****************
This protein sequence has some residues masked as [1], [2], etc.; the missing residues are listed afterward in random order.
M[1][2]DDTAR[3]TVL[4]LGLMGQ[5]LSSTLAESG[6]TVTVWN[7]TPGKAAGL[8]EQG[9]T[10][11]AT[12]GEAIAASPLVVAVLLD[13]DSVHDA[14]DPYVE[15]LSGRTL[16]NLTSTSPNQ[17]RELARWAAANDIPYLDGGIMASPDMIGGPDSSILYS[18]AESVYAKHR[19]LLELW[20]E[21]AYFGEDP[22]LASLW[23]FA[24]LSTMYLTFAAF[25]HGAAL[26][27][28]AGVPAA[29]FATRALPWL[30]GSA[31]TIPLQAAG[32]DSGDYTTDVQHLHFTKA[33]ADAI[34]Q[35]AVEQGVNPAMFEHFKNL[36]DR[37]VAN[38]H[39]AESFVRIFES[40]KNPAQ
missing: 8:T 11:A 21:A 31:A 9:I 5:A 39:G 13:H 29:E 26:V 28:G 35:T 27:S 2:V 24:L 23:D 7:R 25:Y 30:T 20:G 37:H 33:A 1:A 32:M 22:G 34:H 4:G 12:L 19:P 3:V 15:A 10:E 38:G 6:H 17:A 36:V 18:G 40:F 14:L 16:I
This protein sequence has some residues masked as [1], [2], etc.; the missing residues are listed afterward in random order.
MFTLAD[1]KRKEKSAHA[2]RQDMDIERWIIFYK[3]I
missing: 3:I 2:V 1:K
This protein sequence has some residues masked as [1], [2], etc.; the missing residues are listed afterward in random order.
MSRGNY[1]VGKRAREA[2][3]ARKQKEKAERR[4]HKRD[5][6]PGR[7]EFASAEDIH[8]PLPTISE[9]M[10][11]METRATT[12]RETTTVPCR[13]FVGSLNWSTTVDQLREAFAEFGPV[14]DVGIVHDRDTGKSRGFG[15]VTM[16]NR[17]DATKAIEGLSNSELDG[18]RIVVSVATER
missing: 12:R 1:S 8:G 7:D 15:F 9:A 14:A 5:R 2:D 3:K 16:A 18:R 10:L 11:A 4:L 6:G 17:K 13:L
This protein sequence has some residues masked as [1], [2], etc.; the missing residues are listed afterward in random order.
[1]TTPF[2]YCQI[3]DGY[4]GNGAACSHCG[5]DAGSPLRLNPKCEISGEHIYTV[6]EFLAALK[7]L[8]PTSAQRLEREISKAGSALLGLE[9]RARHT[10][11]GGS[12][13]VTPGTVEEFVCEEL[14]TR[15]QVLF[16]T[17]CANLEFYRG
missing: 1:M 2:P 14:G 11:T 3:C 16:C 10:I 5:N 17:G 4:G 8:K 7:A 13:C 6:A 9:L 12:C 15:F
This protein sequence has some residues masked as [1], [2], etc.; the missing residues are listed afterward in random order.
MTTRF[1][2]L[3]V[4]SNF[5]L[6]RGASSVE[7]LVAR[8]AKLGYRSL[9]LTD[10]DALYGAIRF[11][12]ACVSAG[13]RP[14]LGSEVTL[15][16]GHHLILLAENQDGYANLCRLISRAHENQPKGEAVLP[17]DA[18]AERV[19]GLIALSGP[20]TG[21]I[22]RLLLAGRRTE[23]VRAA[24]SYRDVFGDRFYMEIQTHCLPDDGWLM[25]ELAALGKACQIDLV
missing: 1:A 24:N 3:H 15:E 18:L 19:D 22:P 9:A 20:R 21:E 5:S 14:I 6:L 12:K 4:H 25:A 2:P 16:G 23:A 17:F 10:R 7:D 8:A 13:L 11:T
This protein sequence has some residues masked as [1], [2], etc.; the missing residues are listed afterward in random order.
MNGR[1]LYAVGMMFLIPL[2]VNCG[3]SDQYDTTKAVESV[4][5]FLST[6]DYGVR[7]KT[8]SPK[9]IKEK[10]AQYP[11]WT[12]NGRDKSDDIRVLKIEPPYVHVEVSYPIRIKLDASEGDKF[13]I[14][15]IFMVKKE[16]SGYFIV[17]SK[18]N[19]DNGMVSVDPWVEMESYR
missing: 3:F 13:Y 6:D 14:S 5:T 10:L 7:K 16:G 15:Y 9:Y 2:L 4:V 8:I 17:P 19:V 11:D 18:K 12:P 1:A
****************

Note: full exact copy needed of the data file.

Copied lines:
This protein sequence has some residues masked as [1], [2], etc.; the missing residues are listed afterward in random order.
M[1][2]DDTAR[3]TVL[4]LGLMGQ[5]LSSTLAESG[6]TVTVWN[7]TPGKAAGL[8]EQG[9]T[10][11]AT[12]GEAIAASPLVVAVLLD[13]DSVHDA[14]DPYVE[15]LSGRTL[16]NLTSTSPNQ[17]RELARWAAANDIPYLDGGIMASPDMIGGPDSSILYS[18]AESVYAKHR[19]LLELW[20]E[21]AYFGEDP[22]LASLW[23]FA[24]LSTMYLTFAAF[25]HGAAL[26][27][28]AGVPAA[29]FATRALPWL[30]GSA[31]TIPLQAAG[32]DSGDYTTDVQHLHFTKA[33]ADAI[34]Q[35]AVEQGVNPAMFEHFKNL[36]DR[37]VAN[38]H[39]AESFVRIFES[40]KNPAQ
missing: 8:T 11:A 21:A 31:A 9:I 5:A 39:G 13:H 29:E 26:V 28:G 35:T 27:S 2:V 24:L 23:D 7:R 25:Y 30:T 20:G 37:H 33:A 1:A 32:M 22:G 34:H 4:G 12:L 19:P 3:V 15:A 10:E 38:G 6:H 17:A 36:V 18:G 40:F 14:L 16:I
This protein sequence has some residues masked as [1], [2], etc.; the missing residues are listed afterward in random order.
MFTLAD[1]KRKEKSAHA[2]RQDMDIERWIIFYK[3]I
missing: 3:I 2:V 1:K
This protein sequence has some residues masked as [1], [2], etc.; the missing residues are listed afterward in random order.
MSRGNY[1]VGKRAREA[2][3]ARKQKEKAERR[4]HKRD[5][6]PGR[7]EFASAEDIH[8]PLPTISE[9]M[10][11]METRATT[12]RETTTVPCR[13]FVGSLNWSTTVDQLREAFAEFGPV[14]DVGIVHDRDTGKSRGFG[15]VTM[16]NR[17]DATKAIEGLSNSELDG[18]RIVVSVATER
missing: 12:R 1:S 8:G 7:D 15:F 9:A 14:A 5:R 2:D 3:K 16:A 18:R 10:L 11:A 4:L 6:G 17:K 13:L
This protein sequence has some residues masked as [1], [2], etc.; the missing residues are listed afterward in random order.
[1]TTPF[2]YCQI[3]DGY[4]GNGAACSHCG[5]DAGSPLRLNPKCEISGEHIYTV[6]EFLAALK[7]L[8]PTSAQRLEREISKAGSALLGLE[9]RARHT[10][11]GGS[12][13]VTPGTVEEFVCEEL[14]TR[15]QVLF[16]T[17]CANLEFYRG
missing: 1:M 2:P 14:G 11:T 3:C 16:C 10:I 5:N 17:G 4:G 8:K 7:A 13:C 6:A 9:L 12:C 15:F
This protein sequence has some residues masked as [1], [2], etc.; the missing residues are listed afterward in random order.
MTTRF[1][2]L[3]V[4]SNF[5]L[6]RGASSVE[7]LVAR[8]AKLGYRSL[9]LTD[10]DALYGAIRF[11][12]ACVSAG[13]RP[14]LGSEVTL[15][16]GHHLILLAENQDGYANLCRLISRAHENQPKGEAVLP[17]DA[18]AERV[19]GLIALSGP[20]TG[21]I[22]RLLLAGRRTE[23]VRAA[24]SYRDVFGDRFYMEIQTHCLPDDGWLM[25]ELAALGKACQIDLV
missing: 1:A 24:N 3:H 15:E 18:L 19:D 22:P 9:A 20:R 21:E 5:S 14:I 6:L 12:K 4:H 25:A 2:P 16:G 23:A 17:F 10:R 7:D 8:A 13:L 11:T
This protein sequence has some residues masked as [1], [2], etc.; the missing residues are listed afterward in random order.
MNGR[1]LYAVGMMFLIPL[2]VNCG[3]SDQYDTTKAVESV[4][5]FLST[6]DYGVR[7]KT[8]SPK[9]IKEK[10]AQYP[11]WT[12]NGRDKSDDIRVLKIEPPYVHVEVSYPIRIKLDASEGDKF[13]I[14][15]IFMVKKE[16]SGYFIV[17]SK[18]N[19]DNGMVSVDPWVEMESYR
missing: 3:F 13:Y 6:D 14:S 5:T 10:L 7:K 16:G 15:Y 9:Y 2:L 4:V 8:I 17:P 19:V 11:D 18:K 12:P 1:A